Productivity measures are counterproductive?

Michael has a long post on why it seems foolish to measure scientist according to one unidimensional metric (such as the H-index). His argument is mostly that you can game these metrics rather easily if you have a large enough social network. Given how hard people work at gaming the PageRank metric, and the often quoted fact that over 50% of all married people cheat on their spouse, we would be naive to think that researchers do not game the metrics. For that matter, it is known that several journals cheat to increase their impact factor (another unidimensional metric).

The question really is, does it hurt us that people play these games? After all, if we accept that the rule of the game is to get a high h-index, then why should I care how people go about it?

Michael is actually reacting on an article, The Mismeasurement of Science, which identifies several ill-effects of these unidimensional measures, including the facts that:

  • many authors ignore or hide results that do not fit with the story being told in the paper because doing so makes the paper less complicated and thus, more appealing;
  • science is becoming a more ruthlessly self-selecting field where those who are less aggressive and less self-aggrandizing are also less likely to receive recognition.

In turn, I conjecture that we have the following measurable effects:

  • Science is becoming less attractive as a career. If you are going to pursue a high H-index, if this becomes your goal, then how is this more interesting, as a game, than to make a lot of money? Should we be surprised that Science Faculties are bleeding students while Business Schools are turning down students? When accounting becomes sexier than Physics, we have a problem. Women, who are less attracted to career where you compare the size of your appendage, are harder to find than ever in Computer Science. Should we get a clue?
  • Research papers, while becoming easier to read and cite, fail to provide us with enough data to correctly appreciate the results and their applications. In particular, research papers are increasingly dismissed by practitioners who need not only a nice story, but also the full story, including the dirty secrets.

Whatever rules we set, they have consequences. I am particularly worried about the fact that we are making science uninteresting by redefining it from “scientific discovery” to “achieving a high H-index”.

Maybe we have to go back and ask fundamental questions. Why do we do science? What do we really expect from scientists? What should we really reward

See also my posts Are we destroying research by evaluating it?, On the upcoming collapse of peer review, and Assessing a researcher… in 2007.

Published by

Daniel Lemire

A computer science professor at the Université du Québec (TELUQ).

4 thoughts on “Productivity measures are counterproductive?”

  1. “… the often quoted fact that over 50% of all married people cheat on their spouse…”

    Is that like the oft-quoted statistic that 73% of all statistics are made up on the spot? :^)

    Seriously, I wonder about that relationship between judging science via H-index and technical investing. In the latter case, investors ignore things like company financial fundamentals, what product they make, what industry sector they’re in, who runs the company, etc. and just focus on stock price and volume. They assume that all available information, plus market psychology and even insider information, is already captured in price and volume movements.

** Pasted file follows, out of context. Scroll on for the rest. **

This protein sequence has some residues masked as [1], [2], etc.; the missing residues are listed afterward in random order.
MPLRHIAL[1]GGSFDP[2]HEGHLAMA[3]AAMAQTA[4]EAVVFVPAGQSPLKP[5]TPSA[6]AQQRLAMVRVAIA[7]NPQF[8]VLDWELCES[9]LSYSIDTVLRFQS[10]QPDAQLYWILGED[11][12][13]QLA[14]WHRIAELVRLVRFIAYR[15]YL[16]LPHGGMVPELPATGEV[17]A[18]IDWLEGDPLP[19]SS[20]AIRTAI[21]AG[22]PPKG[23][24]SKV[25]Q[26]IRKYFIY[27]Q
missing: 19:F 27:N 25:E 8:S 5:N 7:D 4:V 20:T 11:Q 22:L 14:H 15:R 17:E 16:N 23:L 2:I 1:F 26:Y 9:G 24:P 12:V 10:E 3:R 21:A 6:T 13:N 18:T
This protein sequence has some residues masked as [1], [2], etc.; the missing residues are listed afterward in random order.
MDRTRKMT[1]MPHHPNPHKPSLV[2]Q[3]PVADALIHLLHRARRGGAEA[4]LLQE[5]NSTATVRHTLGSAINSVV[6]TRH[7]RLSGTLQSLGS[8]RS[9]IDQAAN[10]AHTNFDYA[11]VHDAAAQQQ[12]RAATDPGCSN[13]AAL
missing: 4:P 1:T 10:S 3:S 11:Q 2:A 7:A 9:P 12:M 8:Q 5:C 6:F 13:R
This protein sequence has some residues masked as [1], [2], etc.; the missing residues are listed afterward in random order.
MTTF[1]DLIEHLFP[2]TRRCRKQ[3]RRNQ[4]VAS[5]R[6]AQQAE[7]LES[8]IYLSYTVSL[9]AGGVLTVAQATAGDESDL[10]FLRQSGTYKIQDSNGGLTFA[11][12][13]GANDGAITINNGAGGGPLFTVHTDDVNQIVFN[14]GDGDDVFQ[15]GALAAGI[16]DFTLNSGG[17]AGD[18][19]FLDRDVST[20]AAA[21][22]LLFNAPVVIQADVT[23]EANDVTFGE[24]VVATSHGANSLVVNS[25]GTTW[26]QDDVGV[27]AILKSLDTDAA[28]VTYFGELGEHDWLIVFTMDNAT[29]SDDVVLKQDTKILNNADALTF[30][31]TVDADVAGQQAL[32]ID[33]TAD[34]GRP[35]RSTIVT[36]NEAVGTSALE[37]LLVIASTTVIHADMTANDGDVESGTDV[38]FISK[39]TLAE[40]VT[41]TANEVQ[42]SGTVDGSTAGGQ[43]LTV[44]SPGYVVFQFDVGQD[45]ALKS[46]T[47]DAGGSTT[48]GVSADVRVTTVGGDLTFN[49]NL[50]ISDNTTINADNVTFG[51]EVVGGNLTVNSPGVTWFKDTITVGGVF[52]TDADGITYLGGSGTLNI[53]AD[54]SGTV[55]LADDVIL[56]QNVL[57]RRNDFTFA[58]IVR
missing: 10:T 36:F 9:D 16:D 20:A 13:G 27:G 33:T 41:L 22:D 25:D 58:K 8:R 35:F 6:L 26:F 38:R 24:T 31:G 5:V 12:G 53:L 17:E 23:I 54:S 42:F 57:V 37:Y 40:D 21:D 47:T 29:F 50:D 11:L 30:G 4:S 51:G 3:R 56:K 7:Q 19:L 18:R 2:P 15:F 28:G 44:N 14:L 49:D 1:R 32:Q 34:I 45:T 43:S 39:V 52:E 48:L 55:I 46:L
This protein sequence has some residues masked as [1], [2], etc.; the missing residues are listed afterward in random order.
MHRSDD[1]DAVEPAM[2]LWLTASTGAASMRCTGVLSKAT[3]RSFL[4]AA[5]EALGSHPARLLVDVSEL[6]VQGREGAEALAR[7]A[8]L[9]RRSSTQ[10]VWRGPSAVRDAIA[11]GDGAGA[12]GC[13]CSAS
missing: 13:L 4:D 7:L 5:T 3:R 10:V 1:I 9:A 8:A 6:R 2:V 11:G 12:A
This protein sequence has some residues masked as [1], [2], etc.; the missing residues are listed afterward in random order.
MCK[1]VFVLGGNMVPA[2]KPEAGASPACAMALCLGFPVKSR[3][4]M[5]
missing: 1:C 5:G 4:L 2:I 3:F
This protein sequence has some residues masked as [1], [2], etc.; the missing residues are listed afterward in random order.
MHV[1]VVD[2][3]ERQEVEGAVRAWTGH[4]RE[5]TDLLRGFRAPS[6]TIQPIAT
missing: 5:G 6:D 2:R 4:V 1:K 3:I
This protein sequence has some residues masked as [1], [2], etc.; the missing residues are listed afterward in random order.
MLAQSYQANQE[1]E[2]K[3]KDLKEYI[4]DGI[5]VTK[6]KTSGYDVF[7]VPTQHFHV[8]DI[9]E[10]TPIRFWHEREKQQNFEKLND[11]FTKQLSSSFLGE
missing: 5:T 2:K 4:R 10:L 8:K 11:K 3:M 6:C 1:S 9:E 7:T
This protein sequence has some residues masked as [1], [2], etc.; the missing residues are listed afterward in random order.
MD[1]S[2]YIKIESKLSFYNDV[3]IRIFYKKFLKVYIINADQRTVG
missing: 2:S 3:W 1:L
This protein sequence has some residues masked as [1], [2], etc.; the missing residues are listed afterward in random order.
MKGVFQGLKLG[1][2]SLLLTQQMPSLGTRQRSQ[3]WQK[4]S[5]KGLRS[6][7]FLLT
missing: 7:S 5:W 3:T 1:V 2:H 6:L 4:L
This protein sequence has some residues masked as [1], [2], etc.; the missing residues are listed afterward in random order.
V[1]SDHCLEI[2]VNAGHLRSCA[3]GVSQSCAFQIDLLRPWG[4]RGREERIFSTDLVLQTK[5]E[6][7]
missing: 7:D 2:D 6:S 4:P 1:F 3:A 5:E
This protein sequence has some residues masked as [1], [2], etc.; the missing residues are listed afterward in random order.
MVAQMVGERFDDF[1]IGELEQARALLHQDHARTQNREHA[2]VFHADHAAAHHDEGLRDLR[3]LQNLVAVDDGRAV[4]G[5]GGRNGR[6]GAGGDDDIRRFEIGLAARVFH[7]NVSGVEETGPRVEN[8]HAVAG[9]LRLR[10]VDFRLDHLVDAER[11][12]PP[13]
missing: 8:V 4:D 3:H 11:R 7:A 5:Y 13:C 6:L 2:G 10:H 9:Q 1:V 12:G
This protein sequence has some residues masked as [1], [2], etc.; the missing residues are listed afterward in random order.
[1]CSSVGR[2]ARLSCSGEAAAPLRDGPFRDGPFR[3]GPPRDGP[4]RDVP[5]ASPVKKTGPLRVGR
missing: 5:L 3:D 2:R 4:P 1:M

It seems to me that the key difference is that a measure like H-index is monotonic. We could make it non-monotonic by only including citations made in the last n years (to all papers written by the author). Would that make it too difficult to game the system?

  2. I think you would like Lee Smolin’s latest book, The Trouble With Physics. Firstly, it is a great survey of the state of modern physics for non-physicists. But more relevantly for your post, there is a common theme that the institutional structure that supports physics research is unintentionally suppressing originality and stifling progress.

  3. Do you have examples of journals that game the impact factor (and how they do it)?

    And what happens to these citation-based metrics when the notion of “publications” slowly disappears with the widespread availability of preprints, notes, blogs, etc. on the web?

  4. Cyril: journals can game the system by favoring articles citing a large number of their own articles. A journal I often review asks me every time whether the article cites a large number of articles from the journal itself. The message is clear: if you want your paper to be accepted, cite a large number of papers from the journal itself.

    As for what happens when the concept of publication morphs due to the Web… A related question that I find very interesting is why we publish in the first place. If our goal is to be read by others, and people can more easily read us if they can freely download our paper, then why do we lock our papers behind a publisher’s firewall?

    I am not worried, there will always be metrics. And it is a good thing. And competing for better score is a good thing too. But we can go too far and make the game boring for the next generation.

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